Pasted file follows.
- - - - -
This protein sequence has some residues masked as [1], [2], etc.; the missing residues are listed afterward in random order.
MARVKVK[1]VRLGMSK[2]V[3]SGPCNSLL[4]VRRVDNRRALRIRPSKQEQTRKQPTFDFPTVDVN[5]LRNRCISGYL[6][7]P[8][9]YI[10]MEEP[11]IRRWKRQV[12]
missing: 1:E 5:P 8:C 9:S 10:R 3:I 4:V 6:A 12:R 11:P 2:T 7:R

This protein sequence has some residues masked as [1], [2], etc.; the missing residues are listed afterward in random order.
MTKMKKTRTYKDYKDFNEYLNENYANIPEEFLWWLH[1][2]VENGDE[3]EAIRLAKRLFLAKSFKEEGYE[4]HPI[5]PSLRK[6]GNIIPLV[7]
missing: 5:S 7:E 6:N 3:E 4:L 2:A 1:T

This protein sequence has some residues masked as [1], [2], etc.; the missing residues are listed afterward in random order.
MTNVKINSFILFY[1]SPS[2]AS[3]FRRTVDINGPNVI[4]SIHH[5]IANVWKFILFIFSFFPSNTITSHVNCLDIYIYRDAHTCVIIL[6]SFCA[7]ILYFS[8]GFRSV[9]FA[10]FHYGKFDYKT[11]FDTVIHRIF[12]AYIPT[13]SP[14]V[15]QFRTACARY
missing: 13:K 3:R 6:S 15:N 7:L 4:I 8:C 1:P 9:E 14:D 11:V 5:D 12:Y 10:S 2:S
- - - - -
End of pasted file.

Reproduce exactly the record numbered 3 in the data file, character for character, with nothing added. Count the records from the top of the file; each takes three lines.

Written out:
This protein sequence has some residues masked as [1], [2], etc.; the missing residues are listed afterward in random order.
MTNVKINSFILFY[1]SPS[2]AS[3]FRRTVDINGPNVI[4]SIHH[5]IANVWKFILFIFSFFPSNTITSHVNCLDIYIYRDAHTCVIIL[6]SFCA[7]ILYFS[8]GFRSV[9]FA[10]FHYGKFDYKT[11]FDTVIHRIF[12]AYIPT[13]SP[14]V[15]QFRTACARY
missing: 13:K 3:R 6:S 15:N 7:L 4:I 8:C 1:P 9:E 14:D 11:V 5:D 12:Y 10:S 2:S